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[pct-l] Re: {pct-l] Northbound headcount?

>Date: Sat, 10 Jan 1998 23:01:35 -0500 (EST)
>From: BLISTERFREE@delphi.com
>Subject: [pct-l] Northbound headcount?
>(snip)  However, he doesn't include
>this past year's info.  Perhaps if anyone has that figure, we could make
>a best guess for '98.
>A PCT mailing list headcount might be useful in figuring this out, or
>perhaps not.  But its worth a check?  My intuition tells me that the
>majority of (maybe 60-70%) of thru-hiker wanna-be's are wired to the
>internet, and have likely found this site, or will, before May.  (snip)

Last year approximately 140 people started a through hike and an estimated
60-70 people finished. Out of this perhaps ten were on this list prior to
departure and some of these same people, myself included, seem to still be
hanging around.

I think we will see a population explosion on the trail in the years to
come. A good portion of last year's through hikers ( I'm guessing about 40%
of the finishers) had previously hiked the Appalachian Trail and were
forced out here by that trail's over popularity. I have heard that as many
as 3000 people are attempting the AT each year now, although their success
rate is much lower, something on the order of 10%. In fact the hikers
beginning around their traditional  start date (April 1st) have come to be
known as The Herd. Also there are many more dayhikers, weekenders, and
section hikers on the AT than the PCT.

It is only a matter of time before many of them escape west to hike the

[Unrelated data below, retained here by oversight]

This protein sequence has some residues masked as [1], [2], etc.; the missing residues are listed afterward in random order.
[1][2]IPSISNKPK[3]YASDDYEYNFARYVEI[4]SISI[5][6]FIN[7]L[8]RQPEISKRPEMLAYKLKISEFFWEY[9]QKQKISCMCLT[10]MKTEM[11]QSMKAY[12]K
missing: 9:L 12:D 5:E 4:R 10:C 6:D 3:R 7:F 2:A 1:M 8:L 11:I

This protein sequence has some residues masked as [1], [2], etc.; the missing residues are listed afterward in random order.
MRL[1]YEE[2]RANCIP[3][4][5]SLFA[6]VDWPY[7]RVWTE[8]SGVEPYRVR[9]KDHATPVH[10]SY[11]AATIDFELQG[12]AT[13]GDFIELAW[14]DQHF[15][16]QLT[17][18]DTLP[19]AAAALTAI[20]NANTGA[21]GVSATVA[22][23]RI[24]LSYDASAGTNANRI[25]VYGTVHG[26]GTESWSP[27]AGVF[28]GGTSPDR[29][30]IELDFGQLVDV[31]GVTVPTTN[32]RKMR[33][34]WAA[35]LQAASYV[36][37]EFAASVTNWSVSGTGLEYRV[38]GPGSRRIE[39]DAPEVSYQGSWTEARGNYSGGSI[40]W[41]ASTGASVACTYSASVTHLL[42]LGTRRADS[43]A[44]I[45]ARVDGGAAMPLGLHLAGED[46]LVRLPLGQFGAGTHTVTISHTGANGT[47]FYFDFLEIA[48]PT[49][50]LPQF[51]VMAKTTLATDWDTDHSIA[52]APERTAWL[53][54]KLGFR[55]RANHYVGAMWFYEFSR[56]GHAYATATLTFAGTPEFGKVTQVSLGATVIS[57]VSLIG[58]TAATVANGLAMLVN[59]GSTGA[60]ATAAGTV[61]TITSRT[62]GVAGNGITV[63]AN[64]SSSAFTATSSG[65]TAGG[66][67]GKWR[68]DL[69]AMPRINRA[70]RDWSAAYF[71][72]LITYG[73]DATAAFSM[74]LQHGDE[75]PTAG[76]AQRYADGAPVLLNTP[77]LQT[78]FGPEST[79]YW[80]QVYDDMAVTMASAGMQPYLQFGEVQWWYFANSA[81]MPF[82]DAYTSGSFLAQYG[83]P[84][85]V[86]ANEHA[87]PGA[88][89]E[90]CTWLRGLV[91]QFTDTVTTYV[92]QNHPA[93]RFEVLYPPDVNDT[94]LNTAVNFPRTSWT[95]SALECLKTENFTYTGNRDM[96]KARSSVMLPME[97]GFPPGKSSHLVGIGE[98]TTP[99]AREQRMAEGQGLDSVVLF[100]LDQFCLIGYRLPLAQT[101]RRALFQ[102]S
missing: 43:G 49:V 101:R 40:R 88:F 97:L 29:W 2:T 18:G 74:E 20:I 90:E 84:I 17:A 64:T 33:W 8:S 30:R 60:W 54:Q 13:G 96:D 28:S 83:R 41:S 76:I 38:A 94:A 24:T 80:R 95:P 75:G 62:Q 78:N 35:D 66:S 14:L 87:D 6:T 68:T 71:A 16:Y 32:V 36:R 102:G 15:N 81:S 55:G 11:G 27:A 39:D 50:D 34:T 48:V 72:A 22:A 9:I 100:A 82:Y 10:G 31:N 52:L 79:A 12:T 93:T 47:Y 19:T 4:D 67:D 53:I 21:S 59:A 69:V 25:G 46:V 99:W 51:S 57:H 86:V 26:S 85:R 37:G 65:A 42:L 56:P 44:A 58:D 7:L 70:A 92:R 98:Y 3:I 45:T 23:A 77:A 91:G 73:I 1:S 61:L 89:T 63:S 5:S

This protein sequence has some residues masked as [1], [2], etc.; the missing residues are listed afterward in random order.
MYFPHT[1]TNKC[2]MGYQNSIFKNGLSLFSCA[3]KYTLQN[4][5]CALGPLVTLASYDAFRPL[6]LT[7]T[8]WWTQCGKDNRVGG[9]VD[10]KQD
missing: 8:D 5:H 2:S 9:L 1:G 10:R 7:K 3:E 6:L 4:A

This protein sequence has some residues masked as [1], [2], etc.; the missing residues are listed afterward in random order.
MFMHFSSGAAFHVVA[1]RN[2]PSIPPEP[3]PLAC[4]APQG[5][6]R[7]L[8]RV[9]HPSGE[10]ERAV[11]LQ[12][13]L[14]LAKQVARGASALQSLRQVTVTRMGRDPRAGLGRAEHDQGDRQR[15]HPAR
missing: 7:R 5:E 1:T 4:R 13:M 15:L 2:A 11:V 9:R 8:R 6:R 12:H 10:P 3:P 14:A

PCT. Other factors such as Ray's book and the recent completion of the
trail also contribute more usage as time goes on. I have heard the rumor
that because the trail's number is 2000 that there will be many people
attempting a through hike in the year 2000. Unfortunately, the PCT is has a
much more fragile ecosystem, especially in the southern half and will not
ever be able to support as much use as it's eastern counterpart.

Last year the number of through hikers seemed to me to be about right,
enough that you always ran into a few at every town stop to compare notes
with, but not so many to make the trail feel crowded. I feel that the trail
is in prime condition now, with enough people hiking it to make the way
clear but still relatively little overuse, except maybe here and there by
horses not withstanding. Probably the Class of 1998 will have a similar
experience. I felt privileged to hike it when I did, before the inevitable
onslaught that is sure to come as our population continues to grow and our
wilderness areas continue to shrink.

The point I'm making I guess, is that this experience is still a relatively
rare and elite one. It may not always be quite so, but never the less I
hope it will always remain a place where seekers can find the solitude,
personal challenge, and beauty in nature that they come looking for.


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